17/03/2007 - Terraced Houses see the biggest price rises
New research by Halifax Estate Agents shows that over the last five and ten years house price increases in the UK have been greatest for terraced houses.
Based of Halifax's house price data, results show that over the last ten years the average terraced price has increased by 239% closely followed by flats and maisonettes at 235%.
Over the last five years, the trend is a little different. Terraced properties have still recorded the biggest average price increase at 113% but, the next biggest increase was semi-detached houses at 95%. Flats and maisonettes recorded modest growth at 87%.
Despite the strong growth in the price of terraced properties, detached houses still have the highest average price of all property types. The average price of a detached property in the UK is now £326,396, compared to £110,240 at the end of 1996.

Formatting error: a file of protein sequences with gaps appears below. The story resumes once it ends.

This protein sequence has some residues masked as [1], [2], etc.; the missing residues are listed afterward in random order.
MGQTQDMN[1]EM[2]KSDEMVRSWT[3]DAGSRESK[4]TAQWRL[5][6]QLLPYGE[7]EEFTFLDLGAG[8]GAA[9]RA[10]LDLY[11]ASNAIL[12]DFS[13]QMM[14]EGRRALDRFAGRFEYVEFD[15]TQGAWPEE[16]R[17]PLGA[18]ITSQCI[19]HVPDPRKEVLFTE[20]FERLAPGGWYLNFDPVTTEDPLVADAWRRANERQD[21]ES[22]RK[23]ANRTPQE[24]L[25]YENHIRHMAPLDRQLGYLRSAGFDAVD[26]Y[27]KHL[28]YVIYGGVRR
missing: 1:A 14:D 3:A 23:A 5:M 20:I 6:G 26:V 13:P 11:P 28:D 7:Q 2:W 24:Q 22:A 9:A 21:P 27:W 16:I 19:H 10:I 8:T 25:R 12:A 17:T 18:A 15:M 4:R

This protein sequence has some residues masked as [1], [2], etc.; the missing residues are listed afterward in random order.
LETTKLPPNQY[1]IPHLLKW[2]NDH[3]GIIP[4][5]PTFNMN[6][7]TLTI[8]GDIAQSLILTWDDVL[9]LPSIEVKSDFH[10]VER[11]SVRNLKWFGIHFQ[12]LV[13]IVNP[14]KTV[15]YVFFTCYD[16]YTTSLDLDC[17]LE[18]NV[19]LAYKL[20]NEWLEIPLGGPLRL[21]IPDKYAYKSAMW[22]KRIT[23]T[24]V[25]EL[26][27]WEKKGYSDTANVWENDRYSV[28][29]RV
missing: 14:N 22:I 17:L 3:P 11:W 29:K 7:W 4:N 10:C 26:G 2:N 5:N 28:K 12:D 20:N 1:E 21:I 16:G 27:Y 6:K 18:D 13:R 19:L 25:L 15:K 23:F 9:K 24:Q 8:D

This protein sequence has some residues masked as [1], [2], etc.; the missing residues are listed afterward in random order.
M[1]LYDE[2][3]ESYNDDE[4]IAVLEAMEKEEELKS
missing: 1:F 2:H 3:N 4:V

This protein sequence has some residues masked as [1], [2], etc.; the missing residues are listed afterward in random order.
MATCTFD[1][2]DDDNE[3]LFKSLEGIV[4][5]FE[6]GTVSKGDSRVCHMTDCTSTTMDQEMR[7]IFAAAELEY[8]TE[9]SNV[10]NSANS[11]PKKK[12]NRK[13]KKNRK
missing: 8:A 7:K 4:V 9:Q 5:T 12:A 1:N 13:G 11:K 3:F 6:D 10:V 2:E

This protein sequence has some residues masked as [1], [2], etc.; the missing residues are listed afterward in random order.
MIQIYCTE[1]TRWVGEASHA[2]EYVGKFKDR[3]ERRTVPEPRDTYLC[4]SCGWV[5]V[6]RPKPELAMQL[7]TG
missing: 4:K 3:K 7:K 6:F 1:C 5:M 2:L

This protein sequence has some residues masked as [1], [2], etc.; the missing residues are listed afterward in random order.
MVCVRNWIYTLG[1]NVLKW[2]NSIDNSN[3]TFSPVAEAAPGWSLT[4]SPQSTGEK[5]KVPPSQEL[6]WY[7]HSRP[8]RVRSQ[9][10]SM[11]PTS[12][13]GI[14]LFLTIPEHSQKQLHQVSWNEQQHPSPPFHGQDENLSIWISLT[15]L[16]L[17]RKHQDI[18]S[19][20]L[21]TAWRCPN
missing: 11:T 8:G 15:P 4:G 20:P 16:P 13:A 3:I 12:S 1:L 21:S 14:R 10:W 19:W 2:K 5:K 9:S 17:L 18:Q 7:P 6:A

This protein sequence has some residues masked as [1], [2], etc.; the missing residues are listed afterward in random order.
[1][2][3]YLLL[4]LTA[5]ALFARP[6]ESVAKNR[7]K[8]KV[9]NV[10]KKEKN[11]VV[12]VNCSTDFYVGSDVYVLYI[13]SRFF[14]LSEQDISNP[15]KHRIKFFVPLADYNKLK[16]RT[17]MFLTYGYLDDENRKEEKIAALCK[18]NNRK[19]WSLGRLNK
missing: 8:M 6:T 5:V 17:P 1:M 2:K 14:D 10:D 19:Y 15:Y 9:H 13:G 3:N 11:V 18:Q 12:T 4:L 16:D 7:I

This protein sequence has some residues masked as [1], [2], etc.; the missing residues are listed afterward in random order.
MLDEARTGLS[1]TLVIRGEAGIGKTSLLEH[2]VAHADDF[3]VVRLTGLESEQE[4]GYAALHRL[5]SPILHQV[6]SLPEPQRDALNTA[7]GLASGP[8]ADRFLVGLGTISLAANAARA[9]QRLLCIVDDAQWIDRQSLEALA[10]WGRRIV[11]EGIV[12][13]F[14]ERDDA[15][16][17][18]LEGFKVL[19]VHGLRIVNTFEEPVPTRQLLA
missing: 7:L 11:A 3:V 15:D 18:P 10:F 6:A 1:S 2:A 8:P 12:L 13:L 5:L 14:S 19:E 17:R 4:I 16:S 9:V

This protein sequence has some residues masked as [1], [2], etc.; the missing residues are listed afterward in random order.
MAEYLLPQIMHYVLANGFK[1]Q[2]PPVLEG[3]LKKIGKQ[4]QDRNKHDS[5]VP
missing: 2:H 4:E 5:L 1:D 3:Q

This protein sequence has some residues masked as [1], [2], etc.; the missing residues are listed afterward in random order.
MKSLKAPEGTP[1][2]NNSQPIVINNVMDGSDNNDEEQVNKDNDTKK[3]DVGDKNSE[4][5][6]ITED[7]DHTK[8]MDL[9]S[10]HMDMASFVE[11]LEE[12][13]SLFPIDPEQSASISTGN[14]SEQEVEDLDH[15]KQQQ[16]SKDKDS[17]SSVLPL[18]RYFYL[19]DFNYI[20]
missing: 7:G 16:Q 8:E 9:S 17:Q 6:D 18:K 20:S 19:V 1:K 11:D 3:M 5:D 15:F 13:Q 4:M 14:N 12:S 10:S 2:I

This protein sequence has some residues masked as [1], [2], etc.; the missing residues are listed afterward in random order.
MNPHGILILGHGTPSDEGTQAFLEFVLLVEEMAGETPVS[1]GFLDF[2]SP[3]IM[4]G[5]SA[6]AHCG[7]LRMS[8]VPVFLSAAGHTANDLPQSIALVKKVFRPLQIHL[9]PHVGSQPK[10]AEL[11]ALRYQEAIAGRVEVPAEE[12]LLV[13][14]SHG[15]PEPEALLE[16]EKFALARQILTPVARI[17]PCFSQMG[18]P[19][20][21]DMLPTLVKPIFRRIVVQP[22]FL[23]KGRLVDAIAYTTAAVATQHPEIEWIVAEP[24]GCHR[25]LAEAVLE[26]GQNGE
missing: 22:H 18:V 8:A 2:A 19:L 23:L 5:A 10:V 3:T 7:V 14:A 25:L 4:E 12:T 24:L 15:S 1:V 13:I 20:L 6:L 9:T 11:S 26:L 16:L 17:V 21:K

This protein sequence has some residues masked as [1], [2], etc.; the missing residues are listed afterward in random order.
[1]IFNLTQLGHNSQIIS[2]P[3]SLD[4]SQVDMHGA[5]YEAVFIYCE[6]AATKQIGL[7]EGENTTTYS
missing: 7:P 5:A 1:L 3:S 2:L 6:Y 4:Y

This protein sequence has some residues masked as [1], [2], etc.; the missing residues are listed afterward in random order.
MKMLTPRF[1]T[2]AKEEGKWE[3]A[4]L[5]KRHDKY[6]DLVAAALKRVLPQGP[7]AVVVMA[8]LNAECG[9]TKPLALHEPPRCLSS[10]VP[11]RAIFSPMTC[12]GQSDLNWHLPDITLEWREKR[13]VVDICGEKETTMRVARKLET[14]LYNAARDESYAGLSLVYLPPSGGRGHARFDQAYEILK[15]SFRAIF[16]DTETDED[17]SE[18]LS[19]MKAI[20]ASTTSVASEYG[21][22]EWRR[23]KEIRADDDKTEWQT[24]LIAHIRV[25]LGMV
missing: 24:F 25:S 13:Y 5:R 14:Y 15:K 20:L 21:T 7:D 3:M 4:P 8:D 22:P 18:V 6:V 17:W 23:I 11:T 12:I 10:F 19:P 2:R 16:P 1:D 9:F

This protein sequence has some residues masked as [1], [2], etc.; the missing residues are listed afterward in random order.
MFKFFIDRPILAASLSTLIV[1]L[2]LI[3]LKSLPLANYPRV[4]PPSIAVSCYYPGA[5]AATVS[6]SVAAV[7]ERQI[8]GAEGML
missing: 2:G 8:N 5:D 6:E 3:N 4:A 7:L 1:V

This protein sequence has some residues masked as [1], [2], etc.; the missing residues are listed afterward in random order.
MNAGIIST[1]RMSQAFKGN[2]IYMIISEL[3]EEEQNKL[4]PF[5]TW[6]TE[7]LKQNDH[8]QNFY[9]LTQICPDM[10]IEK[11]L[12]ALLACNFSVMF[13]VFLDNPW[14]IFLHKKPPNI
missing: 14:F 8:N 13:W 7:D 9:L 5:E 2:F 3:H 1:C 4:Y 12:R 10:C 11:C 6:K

In 1996, the average detached property would have been well under the Inheritance Tax (IHT) threshold of £200,000. Even with an increase in the IHT threshold in April this year to £300,000, the value of the average detached property will be well in excess of this. Currently, the average detached property (£326,396) is well in excess of the £250,000 (3%) stamp duty threshold.
The average price of all property types is now above the £125,000 (1%) lower stamp duty threshold. In 1996, the lower stamp duty threshold was £60,000 so both the average terraced property (£54,945) and flat and maisonette (£58,046) were below this.
Tim Crawford, Group Economist, Halifax Estate Agents, said: "Terraced properties have seen the largest average house price increases in both the last five and ten years. Although the average price of a terraced house is still below the UK all property average, the gap has narrowed.
"Our research shows there are big regional differences across certain property types. In many cases this is a result of the availability of property types and the composition of historic housing stock. For instance, the availability and popularity of flats in London is much greater than in other regions of the UK." www.halifax.co.uk